Skip to content Skip to sidebar Skip to footer

Everything we know about: Apple coming to Iowa

Apple coming to Iowa

The announcement Thursday that tech-giant Apple is building a $1.3 billion data center project in Iowa attracted a lot of attention to the state of Iowa.

Apple announced it will build two data centers on 2,000 acres of land that are scheduled to be finished in January of 2021. The buildings will be located one mile West of Waukee and will create 50 jobs that pay a minimum of $29.12 per hour.

Each building will use 100 percent renewable energy.

State and local officials awarded Apple with more than $207 million in incentives Thursday morning to build the proposed data center.

The Waukee City Council approved a 71 percent property tax abatement over 20 years for Apple—an incentive worth $188,239,943— and the Iowa Economic Development Authority board approved $19.65 million in investment tax credits.

The incentive plan became a polarizing topic across the country.

This is a list of what has been written about Apple coming to Iowa and the fallout from the announcement Thursday.

It will be updated daily as more becomes available.

October 6

Winners (Apple, Waukee) losers (Iowa) in Apple deal – CityView

October 1

Iowa dramatically outspends Minnesota to lure companies like Amazon – StarTribune

September 21

$200 million Apple deal debated during Iowa Ideas panel –

September 3

Will Iowa’s giant data centers spur growth in technology jobs? – The Des Moines Register

September 1

Apple is ready to play politics in Iowa – The Ringer

August 31

Letter to the Editor: Apple deal gets an ‘A’ for return on investment – The Des Moines Register

August 29

Letter to the Editor: Apple Waukee data center deal a win-win for Iowa – The Des Moines Register

Iowa’s handout to Apple illustrates the folly of corporate wellfare deals – The Los Angeles Times

August 25

Column: Apple breaks new ground in squeezing locals for huge tax breaks while offering almost no jobs – Los Angeles Times

Editorial: Where is the debate over Apple giveaway and other tax breaks? – The Des Moines Register

Iowa Republican budget leader ‘not convinced’ on Apple deal – The Des Moines Register

Letter to the Editor: Apple’s 50 jobs got priority over nursing home oversight – The Des Moines Register

Tim Cook is not running for President – USA Today

Apple CEO Tim Cook responds to Trump, creates more jobs in US – The Indian Express

August 24

Tim Cook is welcomed in Iowa –

Apple will open data centers in Waukee –

Apple CEO Tim Cook touts its new data center jobs as ‘future’ of America – CNBC

Apple CEO Tim Cook on Iowa, RAGBRAI and The Iowa State Fair – The Des Moines Register


1 Comment

Comments are closed.

Everything we know about: Apple coming to Iowa | Clay & Milk
A central Iowa ag-tech accelerator has secured more backers and finally has a name. The Greater Des Moines Partnership first announced the accelerator last year, naming four initial investors. On Monday, the Partnership said the program will be called the "Iowa AgriTech Accelerator" and named three new investors. The new investors include Grinnell Mutual, Kent Corp. and Sukup Manufacturing, all Iowa companies. They join investors Deere & Co., Peoples Co., Farmers Mutual Hail Insurance Co. and DuPont Pioneer. Each investor has agreed to put up $100,000 for the first year of the accelerator. Startups entering the program will receive $40,000 in seed funding in exchange for 6 percent equity. Tej Dhawan, an angel investor and local startup mentor, is serving as interim director until the AgriTech Accelerator names a permanent leader. Dhawan held a similar role with the GIA before Brian Hemesath was named as managing director. As interim director, Dhawan said his main job includes hiring the accelerator's executive director, establishing a business structure and initial recruiting for the first cohort. The accelerator will place few filters, such as location and product, on the applicant pool, Dhawan said. "When you’re seeking innovation, innovation can come from every corner of the world so why restrict ourselves," he said. One area the the AgriTech Accelerator won't recruit from is biotech. For its first cohort, the AgriTech Accelerator will work out of the GIA's space in Des Moines' East Village, Dhawan said. A future, permanent home is still to be decided. The accelerator's program will host startups from mid-July through mid-October, ending with an event connected to the annual World Food Prize. The GIA, which the AgriTech Accelerator is based on, also ends with presentations at an industry event. The accelerator has also started lining up a mentor pool. The Iowa Corn Growers Association, Iowa Soybean Association and the Iowa Pork Producers Association have agreed to provide mentors, as has Iowa State University. While the AgriTech Accelerator is loosely based off of the GIA, it will differ in its business structure, Dhawan said. The GIA runs through a for-profit model for both operations and its investment fund. The AgriTech Accelerator will have a nonprofit model for its operations and a for-profit setup for its fund. Dhawan said the nonprofit model is being used so the accelerator can better work with other nonprofit partners, such as trade associations. "These are all organizations that are nonprofits and can be amazing stakeholders without ever having to be investors in the accelerator," he said. "It becomes easier to work with trade associations in their nonprofit role when we are also a nonprofit." When it's up and running, the AgriTech Accelerator would be one of a handful of ag-focused startup development programs in Iowa. Others include the Ag Startup Engine out of Iowa State University and the Rural Ventures Alliance from Iowa MicroLoan. Matthew Patane is the managing editor and co-founder of Clay & Milk. Send him an email at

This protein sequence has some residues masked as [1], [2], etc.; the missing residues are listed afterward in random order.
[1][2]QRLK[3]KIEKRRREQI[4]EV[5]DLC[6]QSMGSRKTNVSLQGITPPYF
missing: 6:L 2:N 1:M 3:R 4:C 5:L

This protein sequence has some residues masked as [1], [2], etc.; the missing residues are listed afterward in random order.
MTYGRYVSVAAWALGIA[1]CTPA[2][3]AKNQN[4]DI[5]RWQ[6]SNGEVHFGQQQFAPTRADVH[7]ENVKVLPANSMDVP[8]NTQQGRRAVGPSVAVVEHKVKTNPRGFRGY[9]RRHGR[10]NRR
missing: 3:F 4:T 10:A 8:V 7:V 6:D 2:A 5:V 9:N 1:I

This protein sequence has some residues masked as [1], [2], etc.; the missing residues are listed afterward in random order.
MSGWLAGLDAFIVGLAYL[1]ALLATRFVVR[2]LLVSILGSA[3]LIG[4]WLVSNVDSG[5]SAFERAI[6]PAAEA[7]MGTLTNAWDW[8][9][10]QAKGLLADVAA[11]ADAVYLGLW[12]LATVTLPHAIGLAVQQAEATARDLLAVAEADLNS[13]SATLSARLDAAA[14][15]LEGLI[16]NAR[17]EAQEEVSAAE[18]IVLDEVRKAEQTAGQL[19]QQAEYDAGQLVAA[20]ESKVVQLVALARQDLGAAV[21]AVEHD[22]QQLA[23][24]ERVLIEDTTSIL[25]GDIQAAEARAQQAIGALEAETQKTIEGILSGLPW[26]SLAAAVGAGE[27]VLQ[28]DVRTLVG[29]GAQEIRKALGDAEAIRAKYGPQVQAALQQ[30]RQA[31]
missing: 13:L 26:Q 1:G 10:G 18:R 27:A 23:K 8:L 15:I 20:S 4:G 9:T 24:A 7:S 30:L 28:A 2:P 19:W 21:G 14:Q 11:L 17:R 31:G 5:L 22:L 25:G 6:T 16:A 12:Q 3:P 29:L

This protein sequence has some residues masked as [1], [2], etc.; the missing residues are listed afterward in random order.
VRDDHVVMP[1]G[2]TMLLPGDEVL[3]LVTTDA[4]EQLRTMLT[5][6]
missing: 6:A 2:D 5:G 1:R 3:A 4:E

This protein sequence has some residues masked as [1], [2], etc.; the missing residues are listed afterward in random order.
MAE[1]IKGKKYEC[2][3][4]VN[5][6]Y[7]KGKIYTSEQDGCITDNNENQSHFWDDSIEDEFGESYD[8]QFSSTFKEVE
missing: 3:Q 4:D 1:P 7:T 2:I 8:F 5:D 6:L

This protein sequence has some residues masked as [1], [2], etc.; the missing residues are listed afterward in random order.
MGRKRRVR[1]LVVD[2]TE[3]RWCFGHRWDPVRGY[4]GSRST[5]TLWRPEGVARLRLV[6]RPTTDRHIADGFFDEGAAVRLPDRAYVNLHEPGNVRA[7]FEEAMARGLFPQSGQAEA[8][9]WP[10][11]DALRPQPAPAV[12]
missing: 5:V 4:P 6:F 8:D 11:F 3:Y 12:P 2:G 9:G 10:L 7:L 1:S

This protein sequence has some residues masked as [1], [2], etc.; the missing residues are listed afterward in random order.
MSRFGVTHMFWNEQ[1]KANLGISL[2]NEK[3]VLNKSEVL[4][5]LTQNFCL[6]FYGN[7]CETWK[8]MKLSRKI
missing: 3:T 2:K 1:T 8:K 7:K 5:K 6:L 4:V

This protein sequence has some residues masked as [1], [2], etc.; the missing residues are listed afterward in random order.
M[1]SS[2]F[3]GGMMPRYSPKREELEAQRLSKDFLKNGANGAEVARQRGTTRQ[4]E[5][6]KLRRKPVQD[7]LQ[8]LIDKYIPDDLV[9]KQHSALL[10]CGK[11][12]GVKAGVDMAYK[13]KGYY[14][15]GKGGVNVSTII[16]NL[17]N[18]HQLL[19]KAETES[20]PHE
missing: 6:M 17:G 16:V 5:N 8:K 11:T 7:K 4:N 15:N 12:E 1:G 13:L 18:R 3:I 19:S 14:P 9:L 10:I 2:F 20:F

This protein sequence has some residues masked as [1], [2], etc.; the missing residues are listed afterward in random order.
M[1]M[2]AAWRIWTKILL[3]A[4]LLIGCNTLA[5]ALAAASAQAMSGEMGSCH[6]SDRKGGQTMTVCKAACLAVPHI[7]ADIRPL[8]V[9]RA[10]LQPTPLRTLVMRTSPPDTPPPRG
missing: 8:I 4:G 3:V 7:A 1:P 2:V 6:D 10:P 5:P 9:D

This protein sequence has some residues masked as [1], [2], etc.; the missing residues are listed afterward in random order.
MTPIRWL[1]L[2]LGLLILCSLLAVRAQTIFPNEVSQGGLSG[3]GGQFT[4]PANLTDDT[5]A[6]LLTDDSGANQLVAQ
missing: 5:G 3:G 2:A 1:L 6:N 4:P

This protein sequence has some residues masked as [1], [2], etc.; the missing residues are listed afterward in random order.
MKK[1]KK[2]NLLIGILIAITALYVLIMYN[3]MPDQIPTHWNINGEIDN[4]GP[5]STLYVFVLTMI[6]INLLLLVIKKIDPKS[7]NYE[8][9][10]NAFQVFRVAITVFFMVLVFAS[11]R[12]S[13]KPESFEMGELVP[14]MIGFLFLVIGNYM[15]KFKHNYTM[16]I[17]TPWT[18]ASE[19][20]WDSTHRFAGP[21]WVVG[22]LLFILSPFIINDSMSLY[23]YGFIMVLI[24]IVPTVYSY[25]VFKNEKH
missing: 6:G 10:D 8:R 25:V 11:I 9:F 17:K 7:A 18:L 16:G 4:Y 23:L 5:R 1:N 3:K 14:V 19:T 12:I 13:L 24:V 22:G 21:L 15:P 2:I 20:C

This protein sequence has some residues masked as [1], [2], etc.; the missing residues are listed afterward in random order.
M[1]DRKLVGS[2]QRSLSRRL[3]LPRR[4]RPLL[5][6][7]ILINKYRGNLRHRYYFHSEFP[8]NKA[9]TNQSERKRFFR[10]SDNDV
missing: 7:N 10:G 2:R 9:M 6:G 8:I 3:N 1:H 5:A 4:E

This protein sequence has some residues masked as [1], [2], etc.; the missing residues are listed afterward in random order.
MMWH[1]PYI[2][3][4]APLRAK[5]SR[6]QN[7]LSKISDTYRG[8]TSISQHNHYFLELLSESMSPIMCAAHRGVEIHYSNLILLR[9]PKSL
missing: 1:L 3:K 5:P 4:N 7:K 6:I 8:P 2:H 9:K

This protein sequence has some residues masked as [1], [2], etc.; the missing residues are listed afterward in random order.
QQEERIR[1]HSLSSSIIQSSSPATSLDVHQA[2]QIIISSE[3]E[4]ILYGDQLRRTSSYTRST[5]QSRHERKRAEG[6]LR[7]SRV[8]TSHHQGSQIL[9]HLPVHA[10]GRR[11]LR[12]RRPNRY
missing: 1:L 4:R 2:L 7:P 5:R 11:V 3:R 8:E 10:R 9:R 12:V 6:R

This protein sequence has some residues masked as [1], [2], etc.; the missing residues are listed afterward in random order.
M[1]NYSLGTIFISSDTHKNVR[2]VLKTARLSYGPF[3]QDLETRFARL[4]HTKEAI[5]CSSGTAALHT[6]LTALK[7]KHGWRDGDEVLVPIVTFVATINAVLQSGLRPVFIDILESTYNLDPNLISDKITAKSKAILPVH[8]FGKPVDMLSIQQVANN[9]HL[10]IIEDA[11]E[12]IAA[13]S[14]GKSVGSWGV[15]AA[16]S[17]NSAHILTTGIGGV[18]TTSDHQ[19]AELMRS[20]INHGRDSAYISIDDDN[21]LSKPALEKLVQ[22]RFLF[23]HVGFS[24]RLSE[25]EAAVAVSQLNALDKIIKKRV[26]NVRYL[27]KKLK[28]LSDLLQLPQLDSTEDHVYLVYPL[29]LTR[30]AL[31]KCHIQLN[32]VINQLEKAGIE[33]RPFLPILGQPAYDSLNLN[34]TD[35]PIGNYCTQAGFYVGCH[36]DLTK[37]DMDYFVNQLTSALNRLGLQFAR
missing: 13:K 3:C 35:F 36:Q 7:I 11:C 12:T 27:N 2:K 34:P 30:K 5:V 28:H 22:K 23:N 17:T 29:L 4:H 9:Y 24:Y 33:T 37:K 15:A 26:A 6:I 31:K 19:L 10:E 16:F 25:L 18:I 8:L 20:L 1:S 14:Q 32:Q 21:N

This Pop-up Is Included in the Theme
Best Choice for Creatives
Purchase Now